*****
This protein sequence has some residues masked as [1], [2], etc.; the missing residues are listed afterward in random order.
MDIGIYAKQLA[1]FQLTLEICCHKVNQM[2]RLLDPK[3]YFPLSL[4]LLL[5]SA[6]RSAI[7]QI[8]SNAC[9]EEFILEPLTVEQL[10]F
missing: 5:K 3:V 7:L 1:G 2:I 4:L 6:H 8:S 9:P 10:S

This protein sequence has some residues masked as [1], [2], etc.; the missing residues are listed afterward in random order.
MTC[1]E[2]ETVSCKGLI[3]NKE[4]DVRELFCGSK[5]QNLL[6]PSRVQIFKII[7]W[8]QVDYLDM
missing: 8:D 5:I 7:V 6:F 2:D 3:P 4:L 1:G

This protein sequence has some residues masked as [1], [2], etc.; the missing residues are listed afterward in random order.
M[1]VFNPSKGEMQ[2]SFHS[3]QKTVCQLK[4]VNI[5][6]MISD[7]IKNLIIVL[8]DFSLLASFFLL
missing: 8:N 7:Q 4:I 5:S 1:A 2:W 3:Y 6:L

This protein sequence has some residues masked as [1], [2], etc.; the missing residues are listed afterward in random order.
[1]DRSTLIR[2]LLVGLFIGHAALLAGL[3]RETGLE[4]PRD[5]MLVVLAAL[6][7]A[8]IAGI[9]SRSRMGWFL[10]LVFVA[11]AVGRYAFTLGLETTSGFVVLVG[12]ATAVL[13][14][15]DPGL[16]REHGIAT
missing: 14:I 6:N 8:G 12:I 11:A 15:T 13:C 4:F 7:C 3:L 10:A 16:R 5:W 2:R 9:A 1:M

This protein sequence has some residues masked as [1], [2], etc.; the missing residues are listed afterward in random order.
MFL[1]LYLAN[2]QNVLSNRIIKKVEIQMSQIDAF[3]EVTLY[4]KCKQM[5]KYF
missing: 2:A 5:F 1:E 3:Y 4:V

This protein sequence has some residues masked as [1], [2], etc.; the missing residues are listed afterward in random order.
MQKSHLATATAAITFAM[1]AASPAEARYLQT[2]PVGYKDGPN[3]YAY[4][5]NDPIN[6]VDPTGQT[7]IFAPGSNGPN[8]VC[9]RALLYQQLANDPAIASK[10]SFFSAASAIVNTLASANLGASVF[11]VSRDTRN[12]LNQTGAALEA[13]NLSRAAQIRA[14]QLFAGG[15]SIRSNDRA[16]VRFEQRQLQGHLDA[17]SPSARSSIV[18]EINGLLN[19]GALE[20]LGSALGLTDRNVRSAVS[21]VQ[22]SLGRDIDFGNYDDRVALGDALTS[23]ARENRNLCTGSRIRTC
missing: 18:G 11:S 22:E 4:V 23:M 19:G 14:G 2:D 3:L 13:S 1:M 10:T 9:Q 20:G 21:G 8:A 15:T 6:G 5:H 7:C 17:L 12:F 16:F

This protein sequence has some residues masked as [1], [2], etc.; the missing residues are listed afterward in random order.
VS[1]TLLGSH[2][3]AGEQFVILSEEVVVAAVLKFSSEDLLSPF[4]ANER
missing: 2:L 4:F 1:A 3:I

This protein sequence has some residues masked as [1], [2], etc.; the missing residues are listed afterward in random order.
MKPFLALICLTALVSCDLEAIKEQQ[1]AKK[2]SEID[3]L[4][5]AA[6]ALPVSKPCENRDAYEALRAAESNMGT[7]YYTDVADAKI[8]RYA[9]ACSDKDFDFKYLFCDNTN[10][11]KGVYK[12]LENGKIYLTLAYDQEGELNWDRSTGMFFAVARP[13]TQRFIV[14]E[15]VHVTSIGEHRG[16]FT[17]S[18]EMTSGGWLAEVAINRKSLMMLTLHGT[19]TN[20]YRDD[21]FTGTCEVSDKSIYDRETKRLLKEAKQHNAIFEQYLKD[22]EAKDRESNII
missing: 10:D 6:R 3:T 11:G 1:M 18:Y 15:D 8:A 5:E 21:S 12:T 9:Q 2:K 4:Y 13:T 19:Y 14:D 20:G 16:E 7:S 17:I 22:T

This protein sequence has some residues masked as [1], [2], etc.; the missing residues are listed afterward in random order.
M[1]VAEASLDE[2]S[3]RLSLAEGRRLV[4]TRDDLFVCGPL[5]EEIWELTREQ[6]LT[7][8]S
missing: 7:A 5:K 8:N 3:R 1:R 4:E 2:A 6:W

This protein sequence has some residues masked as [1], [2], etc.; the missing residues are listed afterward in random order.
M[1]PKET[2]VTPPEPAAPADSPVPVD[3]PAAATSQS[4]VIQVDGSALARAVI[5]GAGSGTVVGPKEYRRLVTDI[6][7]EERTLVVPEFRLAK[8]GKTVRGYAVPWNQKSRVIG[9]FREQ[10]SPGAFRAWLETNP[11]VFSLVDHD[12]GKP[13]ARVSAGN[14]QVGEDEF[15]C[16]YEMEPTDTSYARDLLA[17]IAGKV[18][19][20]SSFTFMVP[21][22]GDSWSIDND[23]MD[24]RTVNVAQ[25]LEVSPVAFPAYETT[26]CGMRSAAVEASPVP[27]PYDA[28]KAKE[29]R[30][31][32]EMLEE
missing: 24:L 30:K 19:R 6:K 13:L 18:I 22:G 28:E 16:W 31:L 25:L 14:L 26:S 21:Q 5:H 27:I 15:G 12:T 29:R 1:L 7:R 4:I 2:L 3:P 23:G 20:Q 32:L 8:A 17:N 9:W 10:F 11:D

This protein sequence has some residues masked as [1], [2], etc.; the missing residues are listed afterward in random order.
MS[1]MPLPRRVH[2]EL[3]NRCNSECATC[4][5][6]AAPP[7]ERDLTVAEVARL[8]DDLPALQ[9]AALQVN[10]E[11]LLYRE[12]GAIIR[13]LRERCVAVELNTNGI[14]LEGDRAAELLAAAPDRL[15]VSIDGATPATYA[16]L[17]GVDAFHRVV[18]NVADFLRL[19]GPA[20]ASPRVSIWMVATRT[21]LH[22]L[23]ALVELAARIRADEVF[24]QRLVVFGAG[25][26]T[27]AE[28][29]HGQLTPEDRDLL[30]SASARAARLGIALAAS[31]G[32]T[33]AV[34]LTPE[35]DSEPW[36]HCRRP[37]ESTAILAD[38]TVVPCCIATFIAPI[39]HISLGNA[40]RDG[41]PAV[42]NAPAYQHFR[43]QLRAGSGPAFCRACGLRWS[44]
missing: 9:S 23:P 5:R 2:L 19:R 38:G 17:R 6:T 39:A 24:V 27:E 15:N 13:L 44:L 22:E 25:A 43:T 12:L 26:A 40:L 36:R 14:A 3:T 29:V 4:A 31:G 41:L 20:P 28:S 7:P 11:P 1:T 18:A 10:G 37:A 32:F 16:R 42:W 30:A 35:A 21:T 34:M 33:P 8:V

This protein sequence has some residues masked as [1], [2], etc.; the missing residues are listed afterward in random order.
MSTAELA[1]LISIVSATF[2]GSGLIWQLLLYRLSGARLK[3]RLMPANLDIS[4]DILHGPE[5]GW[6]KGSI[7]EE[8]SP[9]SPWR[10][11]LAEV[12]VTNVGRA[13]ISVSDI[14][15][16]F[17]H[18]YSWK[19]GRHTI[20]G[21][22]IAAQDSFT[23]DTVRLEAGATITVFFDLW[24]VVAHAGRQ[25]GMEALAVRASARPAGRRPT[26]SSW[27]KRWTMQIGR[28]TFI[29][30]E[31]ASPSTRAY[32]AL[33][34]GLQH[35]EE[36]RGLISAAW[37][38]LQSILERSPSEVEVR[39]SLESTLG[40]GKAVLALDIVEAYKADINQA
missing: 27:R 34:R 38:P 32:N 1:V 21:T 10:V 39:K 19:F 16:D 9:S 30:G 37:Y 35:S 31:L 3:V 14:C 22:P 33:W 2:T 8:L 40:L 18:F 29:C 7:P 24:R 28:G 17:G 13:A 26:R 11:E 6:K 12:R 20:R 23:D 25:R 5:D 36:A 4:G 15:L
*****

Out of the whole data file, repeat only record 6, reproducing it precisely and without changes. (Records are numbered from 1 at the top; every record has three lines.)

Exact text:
This protein sequence has some residues masked as [1], [2], etc.; the missing residues are listed afterward in random order.
MQKSHLATATAAITFAM[1]AASPAEARYLQT[2]PVGYKDGPN[3]YAY[4][5]NDPIN[6]VDPTGQT[7]IFAPGSNGPN[8]VC[9]RALLYQQLANDPAIASK[10]SFFSAASAIVNTLASANLGASVF[11]VSRDTRN[12]LNQTGAALEA[13]NLSRAAQIRA[14]QLFAGG[15]SIRSNDRA[16]VRFEQRQLQGHLDA[17]SPSARSSIV[18]EINGLLN[19]GALE[20]LGSALGLTDRNVRSAVS[21]VQ[22]SLGRDIDFGNYDDRVALGDALTS[23]ARENRNLCTGSRIRTC
missing: 18:G 11:S 22:E 4:V 23:M 19:G 14:G 2:D 3:L 13:S 1:M 10:T 9:Q 20:G 21:G 8:A 15:T 6:G 5:H 7:C 17:L 12:F 16:F